By Lisa Johnston
New products on display at the American International Toy Fair, held in N
HD-Radio developer iBiquity Digital hopes to push its digital-radio technology into battery-powered portable devices this year with the Internatonial CES introduction of the first low-power, small-size HD-Radio chipset.
At CES, iBiquity demonstrated the chipset in a working engineering sample of an MP3 player of its own design. The Samsung-made chipset is intended for use in MP3 players, cellphones, personal navigation devices (PNDs) and boomboxes. The chipset's small size and lower price, however, will also help drive penetration into more home and car SKUs, iBiquity believes.
Samsung is sampling the chip.
HD Radio's entry into the portable-device market would follow a year of strong hardware progress in the home and car, said iBiquity president Robert Struble. The number of home and aftermarket car HD-Radio SKUs grew to more than 60 from 32 brands at the end of 2007 compared to only 20 SKUs at the end of 2006, when only one national retailer, RadioShack, offered the technology, he said.
In 2007, the number of HD-Radio-carrying national retailers grew to include Wal-Mart, Best Buy, Circuit City, BJ's and Sharper Image. A year ago, only one SKU carried a retail price of less than $200, but today, opening prices are down to $99, he said. (See Jan. 7 TWICE, pg. 1, for home and car HD Radio introductions at CES.)
For portable devices, the Samsung chipset will reduce power consumption to less than 200 milliwatts from other chipsets' approximate 3 watts, Struble said. With the chipset, iBiquity's objective is to deliver 24 hours of HD Radio reception from a portable device's embedded rechargeable battery, added engineering VP Gene Parella.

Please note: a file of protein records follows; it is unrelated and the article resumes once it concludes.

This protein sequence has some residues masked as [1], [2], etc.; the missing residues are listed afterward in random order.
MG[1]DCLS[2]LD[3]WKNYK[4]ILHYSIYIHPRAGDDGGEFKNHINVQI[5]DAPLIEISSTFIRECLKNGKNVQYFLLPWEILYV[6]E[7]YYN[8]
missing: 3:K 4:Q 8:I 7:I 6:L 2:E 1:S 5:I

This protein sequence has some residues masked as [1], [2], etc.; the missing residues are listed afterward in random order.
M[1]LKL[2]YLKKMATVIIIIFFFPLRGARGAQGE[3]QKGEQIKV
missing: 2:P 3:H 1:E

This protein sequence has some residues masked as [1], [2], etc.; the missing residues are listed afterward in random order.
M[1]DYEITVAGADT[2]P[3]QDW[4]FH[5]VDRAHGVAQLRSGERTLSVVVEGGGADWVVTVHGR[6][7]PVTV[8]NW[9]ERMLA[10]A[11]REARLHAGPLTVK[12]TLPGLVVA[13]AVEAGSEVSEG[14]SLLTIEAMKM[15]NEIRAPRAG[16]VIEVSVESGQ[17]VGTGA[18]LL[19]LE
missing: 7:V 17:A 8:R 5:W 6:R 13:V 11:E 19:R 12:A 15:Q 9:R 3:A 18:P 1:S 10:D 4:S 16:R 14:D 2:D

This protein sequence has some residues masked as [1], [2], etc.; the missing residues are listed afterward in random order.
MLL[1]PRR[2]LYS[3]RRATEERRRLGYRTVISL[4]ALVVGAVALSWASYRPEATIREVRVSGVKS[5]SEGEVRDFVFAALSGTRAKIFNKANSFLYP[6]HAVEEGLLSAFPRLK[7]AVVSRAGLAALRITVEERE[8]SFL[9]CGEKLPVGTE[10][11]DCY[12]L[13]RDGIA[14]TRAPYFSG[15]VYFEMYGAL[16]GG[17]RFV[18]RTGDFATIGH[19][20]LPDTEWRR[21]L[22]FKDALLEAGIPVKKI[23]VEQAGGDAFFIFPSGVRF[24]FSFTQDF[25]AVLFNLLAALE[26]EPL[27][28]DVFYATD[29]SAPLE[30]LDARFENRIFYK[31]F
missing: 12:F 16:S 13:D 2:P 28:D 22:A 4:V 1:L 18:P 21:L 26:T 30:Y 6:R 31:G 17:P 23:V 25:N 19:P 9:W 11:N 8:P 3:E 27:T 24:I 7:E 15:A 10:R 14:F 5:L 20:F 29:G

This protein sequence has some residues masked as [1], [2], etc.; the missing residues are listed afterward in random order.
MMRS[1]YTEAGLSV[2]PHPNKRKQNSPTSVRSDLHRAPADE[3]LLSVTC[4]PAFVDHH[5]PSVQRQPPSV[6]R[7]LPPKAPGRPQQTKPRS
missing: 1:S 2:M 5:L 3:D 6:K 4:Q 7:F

With the Samsung solution, chipset size shrinks from a cellphone-size module to one that is about 25mm by 30mm (roughly 1 inch by 1.2 inches) and a few millimeters deep. Price also shrinks "a lot," said Struble without getting specific.
The chipset will be the first to support "conditional access" without the addition of a peripheral chip, iBiquity said. Conditional access would allow for subscription-based reception of premium content such as live concerts, reading services for the blind, and data services, including traffic updates and points of interest (POI) updates to PNDs and installed car navigation systems, Struble said. Traffic data delivered via HD Radio will download faster than it can via analog Radio's FM RDS (Radio Data System) technology, enabling downloads of traffic information for an entire region before a driver shifts a vehicle into drive, he noted.
HD Radios currently on the market don't support conditional access, but the first will be available this year, he noted.
The Samsung chipset will also enable consumer electronics suppliers to load additional software onto it and onto a device's applications processor to time shift HD-Radio broadcasts. Current chipsets also support time shifting, but the feature hasn't been implemented yet by suppliers, iBiquity said.
CE suppliers could also use the chipset "conceivably" to create an MP3 player that time-shifts HD-Radio programming and "disaggregates" the content for sorting and playback by song title, artist name or album name, but iBiquity isn't promoting that concept.
At CES, iBiquity demonstrated an engineering sample of a portable MP3 player/HD Radio that's about the size of a Microsoft Zune MP3 player. The technology could potentially appear this year in MP3 players, cellphones, and PNDs, Struble said. In cellphones, it could appear in models that are not Motorola Razr-thin, Struble noted.
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